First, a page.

Two pieces of cardboard, A , are gummed inside a match-box; cover the box with paper, colour it green and mark as in the figure.

Small corks should be filed to resemble milk cans. The carts generally contain six, three large and three small cans; they are yellow in colour.

Two pieces of cane, or two match sticks, D and C , are glued under the cart for shafts; the ends are slipped through pieces of looped [Pg 79] paper gummed to the backs of the dogs.

A piece of string tied to the ends of the shafts and round the dogs fastens them to the cart. The dogs are grey, and one is often smaller than the other.

Russian Dog Sledge Fig. This is made from a piece of paper folded along C D Fig. When opened out the sledge appears as in Fig.

Runners A B and E F are fastened together by strips of paper. A seat may be gummed over G and H. A piece of thread attached as in the figure harnesses the sledge to five dogs, made of corks.

Cork Boats. Besides the submarine described in Chapter VI, many other boats can be made from corks, all of which will float well.

The corks are joined together by pieces of wire passing through the middle. The keel is made more secure by driving pins or thin nails through the lead and the corks.

The keel also helps to hold the corks firmly together and prevents them from slipping round on the connecting wire.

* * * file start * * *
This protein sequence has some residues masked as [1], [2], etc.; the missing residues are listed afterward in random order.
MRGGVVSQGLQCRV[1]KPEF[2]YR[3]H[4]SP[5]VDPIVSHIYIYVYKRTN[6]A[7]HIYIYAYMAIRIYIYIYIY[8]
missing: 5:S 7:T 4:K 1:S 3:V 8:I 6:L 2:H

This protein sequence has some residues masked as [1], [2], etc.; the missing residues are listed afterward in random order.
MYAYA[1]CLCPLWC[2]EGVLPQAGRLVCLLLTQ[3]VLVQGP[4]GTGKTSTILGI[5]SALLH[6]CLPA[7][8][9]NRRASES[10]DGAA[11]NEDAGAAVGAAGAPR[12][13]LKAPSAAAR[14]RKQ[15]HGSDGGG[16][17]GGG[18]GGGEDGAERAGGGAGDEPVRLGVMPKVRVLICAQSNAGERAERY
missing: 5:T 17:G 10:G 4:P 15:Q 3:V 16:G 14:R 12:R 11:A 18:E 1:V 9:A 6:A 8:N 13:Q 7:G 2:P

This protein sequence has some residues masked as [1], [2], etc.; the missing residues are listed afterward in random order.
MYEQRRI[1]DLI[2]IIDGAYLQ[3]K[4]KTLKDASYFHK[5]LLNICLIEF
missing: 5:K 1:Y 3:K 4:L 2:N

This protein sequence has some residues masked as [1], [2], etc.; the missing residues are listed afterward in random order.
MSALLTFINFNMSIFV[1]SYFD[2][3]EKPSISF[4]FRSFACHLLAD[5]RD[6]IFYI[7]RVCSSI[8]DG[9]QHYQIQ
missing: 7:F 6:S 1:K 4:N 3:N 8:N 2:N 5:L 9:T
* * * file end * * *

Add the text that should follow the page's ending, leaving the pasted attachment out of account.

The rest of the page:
A Steamer Fig. Select three corks, as uniform in size as possible. Cut and file part of their round surface quite flat as in Fig.

Shape the bow and stern. The funnels are made of two small corks, fastened by pins. The masts consist of pieces of cane or thin sticks.

A Sailing-boat. A very pretty little sailing-boat can be made, as in Fig. The sails are of glazed lining. The edges of this do not fray, so the sails do not require hemming, and as they must be as light as possible, this is a great advantage.

The gaff, A , is tied with thread to the mast, also the boom, B ; both are pieces of cane, to which the mainsail, D , is sewn.

The end of the boom is tied by cotton to a piece of wire at the stern, shaped as in Fig. Care must be taken that the lead keel is exactly in the middle, and that the sails and masts are not too heavy, otherwise the boat will blow over on its side.

A Paddle-boat. Two pieces of cork pinned on each side of the steamer and cut as in Fig. Other models, such as a dreadnought, a fishing smack, etc.

A Flying Proa of the Ladrones Fig. These boats are used chiefly in East Indian waters. They are remarkable for their [Pg 82] speed.

Bow and stern are equally sharp pointed. One side of the proa is flat, and in a straight line from bow to stern Fig.

The outrigger prevents the boat from turning over. In the model the outrigger is made of a cork fastened to the side of the boat by match sticks or pieces of cane.

An Eskimo Canoe is very easily made by pointing the ends very sharply and hollowing out a hole in the centre Fig. For this boat it is better to use four corks, as two sails are carried.

In the Double Canoe Fig. A slanting hole is drilled in A for the mast. Mast and yards are best made of cane. These little boats look wonderfully effective on the water.

Cork Wrestlers Fig. This is a very amusing toy and is very easily made. Cut and file two corks to the shape shown in Fig. Drill a hole through the shoulders a a and hips b b , and flatten these for the limbs to work against.

The arms and legs are made of cardboard. Cut out the legs as in Fig. Pass a piece of stout wire through the hips and the holes in the legs and double the ends over, so that the legs will not slip off, but let them be loose enough to move freely.